06-12-2009 09:49 PM
'How easy is it?' As ACT! Certified Consultants we are often asked this question and obviously it is impossible to answer. If you have little experience with installing client server applications, networking principles and IP, firewall and general troubleshooting of IT systems then a response could be get somebody experienced in doing it. If an installation goes trouble free then you might say that it is easy. What really matters is what do you do when it goes wrong and do you have the time to put in to sort it out?
Because our business is ACT! when we get this question from prospective customers who are looking to do the installation work themselves we say we will support the work that we carry out. So there is no doubt that the risk is the customers and it can be that they end up spending a consultant's time to sort out an installation that has gone bad and then have to pay for the reinstalling. ACT! Consultants have access to private newsgroups on all aspects of ACT!, and their peer consultants around the world to get advice. You also benefit from their experience on getting it wrong themselves and the experience that comes from how to avoid the problem or do it better next time.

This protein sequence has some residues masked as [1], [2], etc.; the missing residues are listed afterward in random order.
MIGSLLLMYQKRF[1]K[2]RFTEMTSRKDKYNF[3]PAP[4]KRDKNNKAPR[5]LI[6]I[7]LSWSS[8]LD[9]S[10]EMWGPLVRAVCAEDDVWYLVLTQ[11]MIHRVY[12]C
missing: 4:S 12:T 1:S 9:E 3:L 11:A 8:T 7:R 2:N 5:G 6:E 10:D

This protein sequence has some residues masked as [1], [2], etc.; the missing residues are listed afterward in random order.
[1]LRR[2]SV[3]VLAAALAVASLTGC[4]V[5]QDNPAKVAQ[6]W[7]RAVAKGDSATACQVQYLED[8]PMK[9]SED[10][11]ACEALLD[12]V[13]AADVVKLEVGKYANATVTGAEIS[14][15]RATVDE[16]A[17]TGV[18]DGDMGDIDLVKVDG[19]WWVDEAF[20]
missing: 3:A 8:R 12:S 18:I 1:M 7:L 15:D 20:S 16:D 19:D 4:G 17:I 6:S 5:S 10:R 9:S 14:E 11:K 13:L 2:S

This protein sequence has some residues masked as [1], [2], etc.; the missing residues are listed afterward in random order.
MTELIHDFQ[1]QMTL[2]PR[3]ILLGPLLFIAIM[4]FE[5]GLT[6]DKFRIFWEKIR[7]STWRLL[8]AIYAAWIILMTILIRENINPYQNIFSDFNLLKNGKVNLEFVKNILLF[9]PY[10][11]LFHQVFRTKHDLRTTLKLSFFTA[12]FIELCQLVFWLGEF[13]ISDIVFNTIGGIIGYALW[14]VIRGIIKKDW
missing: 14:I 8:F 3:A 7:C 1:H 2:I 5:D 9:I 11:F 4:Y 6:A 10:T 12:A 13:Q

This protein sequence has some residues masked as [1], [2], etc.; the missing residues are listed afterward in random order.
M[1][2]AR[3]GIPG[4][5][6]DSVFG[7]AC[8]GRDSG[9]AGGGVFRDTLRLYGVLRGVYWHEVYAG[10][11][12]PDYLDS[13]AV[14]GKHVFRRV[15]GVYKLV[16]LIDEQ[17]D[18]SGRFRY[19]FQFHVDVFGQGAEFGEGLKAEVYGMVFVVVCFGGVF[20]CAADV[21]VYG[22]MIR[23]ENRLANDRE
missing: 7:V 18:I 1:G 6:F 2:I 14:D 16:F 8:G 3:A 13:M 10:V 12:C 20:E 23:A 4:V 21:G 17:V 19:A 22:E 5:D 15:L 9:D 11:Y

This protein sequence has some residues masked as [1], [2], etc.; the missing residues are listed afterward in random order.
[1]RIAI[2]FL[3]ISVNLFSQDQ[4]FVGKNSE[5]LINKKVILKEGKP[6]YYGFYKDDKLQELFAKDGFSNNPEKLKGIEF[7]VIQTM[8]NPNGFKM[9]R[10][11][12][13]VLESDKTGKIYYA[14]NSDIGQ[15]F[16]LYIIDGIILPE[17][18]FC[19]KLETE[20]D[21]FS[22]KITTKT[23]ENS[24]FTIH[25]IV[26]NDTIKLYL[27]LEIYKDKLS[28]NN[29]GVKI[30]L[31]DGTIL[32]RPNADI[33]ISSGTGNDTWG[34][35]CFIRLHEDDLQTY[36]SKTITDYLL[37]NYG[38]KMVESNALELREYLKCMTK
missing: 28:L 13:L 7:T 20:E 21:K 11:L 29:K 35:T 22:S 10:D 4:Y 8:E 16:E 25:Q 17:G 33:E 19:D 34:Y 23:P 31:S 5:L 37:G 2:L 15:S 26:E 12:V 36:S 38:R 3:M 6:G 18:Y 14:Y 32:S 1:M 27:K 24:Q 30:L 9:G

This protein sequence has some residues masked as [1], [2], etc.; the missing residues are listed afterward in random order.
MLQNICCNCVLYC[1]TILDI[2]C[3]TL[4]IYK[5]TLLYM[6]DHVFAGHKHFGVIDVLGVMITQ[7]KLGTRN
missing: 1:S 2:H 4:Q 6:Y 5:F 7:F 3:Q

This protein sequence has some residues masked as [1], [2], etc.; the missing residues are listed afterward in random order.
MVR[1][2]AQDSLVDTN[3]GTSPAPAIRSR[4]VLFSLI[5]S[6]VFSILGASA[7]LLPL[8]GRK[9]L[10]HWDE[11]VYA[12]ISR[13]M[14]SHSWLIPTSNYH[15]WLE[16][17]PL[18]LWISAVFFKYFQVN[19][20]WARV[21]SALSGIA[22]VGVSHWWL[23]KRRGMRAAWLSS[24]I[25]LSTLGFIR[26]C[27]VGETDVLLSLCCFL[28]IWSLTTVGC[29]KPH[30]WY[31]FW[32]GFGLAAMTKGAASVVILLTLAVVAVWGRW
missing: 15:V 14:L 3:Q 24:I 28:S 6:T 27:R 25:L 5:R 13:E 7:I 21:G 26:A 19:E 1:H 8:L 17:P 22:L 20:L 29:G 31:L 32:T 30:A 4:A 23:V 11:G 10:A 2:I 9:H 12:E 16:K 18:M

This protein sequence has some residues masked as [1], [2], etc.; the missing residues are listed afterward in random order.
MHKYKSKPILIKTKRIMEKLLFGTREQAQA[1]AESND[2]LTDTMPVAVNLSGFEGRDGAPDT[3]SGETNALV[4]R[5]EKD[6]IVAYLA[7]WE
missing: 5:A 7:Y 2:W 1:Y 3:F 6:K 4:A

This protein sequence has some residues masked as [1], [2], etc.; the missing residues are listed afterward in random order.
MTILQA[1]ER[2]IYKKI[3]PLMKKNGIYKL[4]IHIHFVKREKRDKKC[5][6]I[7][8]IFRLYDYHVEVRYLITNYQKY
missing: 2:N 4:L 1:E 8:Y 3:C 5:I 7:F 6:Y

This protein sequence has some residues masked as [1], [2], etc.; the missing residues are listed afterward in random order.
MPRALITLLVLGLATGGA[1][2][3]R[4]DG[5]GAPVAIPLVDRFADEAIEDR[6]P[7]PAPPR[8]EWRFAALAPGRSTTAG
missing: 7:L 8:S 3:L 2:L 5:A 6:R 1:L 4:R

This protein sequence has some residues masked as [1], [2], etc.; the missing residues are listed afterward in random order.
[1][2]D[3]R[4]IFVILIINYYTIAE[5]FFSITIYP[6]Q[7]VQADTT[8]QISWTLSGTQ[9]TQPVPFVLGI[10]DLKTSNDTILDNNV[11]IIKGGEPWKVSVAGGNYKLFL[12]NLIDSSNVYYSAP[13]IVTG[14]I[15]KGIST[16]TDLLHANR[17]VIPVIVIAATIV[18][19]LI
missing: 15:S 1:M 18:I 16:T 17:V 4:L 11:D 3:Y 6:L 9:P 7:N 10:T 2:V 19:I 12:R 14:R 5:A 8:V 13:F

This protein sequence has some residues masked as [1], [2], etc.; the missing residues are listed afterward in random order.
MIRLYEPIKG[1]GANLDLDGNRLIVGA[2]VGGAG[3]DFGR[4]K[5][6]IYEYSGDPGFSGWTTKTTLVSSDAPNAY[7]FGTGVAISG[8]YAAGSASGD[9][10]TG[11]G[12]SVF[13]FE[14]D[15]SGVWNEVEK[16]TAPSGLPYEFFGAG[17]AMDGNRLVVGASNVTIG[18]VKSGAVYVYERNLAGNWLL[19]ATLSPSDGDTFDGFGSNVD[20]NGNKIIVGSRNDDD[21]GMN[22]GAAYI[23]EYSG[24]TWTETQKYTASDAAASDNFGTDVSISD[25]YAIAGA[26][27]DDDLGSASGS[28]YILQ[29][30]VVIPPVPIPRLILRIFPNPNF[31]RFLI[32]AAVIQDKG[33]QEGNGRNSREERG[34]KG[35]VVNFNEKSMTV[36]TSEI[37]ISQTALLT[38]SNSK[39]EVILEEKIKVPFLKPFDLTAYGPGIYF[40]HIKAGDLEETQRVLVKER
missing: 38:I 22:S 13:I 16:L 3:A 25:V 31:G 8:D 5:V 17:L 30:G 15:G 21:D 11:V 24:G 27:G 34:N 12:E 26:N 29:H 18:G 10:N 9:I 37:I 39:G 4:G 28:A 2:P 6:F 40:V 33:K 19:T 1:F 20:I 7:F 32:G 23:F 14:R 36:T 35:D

Software companies like Sage will attract more sales if the perceived install task is easy and risk free. So the messaging from the company isn't going to be 'We highly recommend you engage a qualified installer." Our general advice to people installing on a workstation or notebook is this:
If your computer is well maintained, is responsive and free of problems and you have 1GB RAM (Sage specify minimum of 512MB) then you are more than likely to have success. The most common factors that cause an install to have problems are user permissions, firewall, anti-virus and spyware applications.
For your own situation I would recommend you get an ACT! Consultant involved as you have a network environment and synchronisation. It is true to say that the upgrade from ACT! 2008 to 2009 is less troublesome than previous upgrades.
I hope that helps.